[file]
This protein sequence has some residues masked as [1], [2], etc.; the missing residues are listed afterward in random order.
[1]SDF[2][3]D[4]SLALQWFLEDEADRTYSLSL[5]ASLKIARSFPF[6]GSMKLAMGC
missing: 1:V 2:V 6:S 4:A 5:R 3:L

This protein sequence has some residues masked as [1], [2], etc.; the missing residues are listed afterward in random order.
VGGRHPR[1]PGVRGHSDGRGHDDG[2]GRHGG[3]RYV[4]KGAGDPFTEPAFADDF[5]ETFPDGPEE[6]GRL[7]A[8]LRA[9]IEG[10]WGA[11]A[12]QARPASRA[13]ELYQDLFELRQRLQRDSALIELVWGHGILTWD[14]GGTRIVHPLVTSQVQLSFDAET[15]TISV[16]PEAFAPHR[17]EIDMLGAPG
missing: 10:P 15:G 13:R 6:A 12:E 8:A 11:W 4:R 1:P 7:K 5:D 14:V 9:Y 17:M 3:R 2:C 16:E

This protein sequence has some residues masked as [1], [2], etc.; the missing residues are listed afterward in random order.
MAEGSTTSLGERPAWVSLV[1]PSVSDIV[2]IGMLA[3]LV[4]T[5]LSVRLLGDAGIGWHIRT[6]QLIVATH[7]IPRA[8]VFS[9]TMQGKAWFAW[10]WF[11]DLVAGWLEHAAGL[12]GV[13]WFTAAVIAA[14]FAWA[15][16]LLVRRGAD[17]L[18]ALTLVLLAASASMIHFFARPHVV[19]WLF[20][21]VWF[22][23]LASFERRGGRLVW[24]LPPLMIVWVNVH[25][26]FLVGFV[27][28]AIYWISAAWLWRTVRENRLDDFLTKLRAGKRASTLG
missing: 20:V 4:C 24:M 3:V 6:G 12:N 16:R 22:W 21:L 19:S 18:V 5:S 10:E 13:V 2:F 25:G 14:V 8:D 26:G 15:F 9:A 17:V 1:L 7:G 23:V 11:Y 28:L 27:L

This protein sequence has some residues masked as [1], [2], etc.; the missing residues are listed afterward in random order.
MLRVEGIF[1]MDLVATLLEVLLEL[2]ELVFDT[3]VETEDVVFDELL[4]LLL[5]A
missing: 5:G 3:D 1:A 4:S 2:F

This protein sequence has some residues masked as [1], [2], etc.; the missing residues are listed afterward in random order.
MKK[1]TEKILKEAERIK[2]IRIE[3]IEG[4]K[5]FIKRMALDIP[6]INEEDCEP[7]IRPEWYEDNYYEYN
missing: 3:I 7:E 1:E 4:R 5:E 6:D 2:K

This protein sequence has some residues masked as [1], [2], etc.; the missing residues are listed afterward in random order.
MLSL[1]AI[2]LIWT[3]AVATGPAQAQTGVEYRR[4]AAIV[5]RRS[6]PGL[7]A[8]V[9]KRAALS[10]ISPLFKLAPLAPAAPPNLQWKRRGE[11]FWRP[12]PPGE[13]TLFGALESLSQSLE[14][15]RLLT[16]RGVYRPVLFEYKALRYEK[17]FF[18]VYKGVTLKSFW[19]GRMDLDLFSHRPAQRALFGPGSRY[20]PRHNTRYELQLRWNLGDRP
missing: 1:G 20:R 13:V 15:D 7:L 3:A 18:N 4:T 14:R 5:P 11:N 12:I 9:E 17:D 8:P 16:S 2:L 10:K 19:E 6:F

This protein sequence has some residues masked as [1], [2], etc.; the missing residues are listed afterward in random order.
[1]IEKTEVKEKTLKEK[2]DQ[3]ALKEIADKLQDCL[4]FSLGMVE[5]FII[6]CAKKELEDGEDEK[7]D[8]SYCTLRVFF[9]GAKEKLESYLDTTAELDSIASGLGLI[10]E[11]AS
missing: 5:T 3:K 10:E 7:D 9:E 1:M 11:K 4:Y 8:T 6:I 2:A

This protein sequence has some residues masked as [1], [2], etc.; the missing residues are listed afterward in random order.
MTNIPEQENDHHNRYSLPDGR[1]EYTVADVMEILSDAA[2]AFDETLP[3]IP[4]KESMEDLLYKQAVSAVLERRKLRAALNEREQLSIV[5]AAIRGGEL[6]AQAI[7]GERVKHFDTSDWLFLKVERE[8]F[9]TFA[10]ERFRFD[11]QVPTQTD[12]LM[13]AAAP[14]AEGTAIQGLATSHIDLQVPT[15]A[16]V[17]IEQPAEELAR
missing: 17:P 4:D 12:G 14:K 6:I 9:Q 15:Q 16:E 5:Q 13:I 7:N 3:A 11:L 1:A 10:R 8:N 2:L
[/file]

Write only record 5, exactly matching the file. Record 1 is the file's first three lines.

This protein sequence has some residues masked as [1], [2], etc.; the missing residues are listed afterward in random order.
MKK[1]TEKILKEAERIK[2]IRIE[3]IEG[4]K[5]FIKRMALDIP[6]INEEDCEP[7]IRPEWYEDNYYEYN
missing: 3:I 7:E 1:E 4:R 5:E 6:D 2:K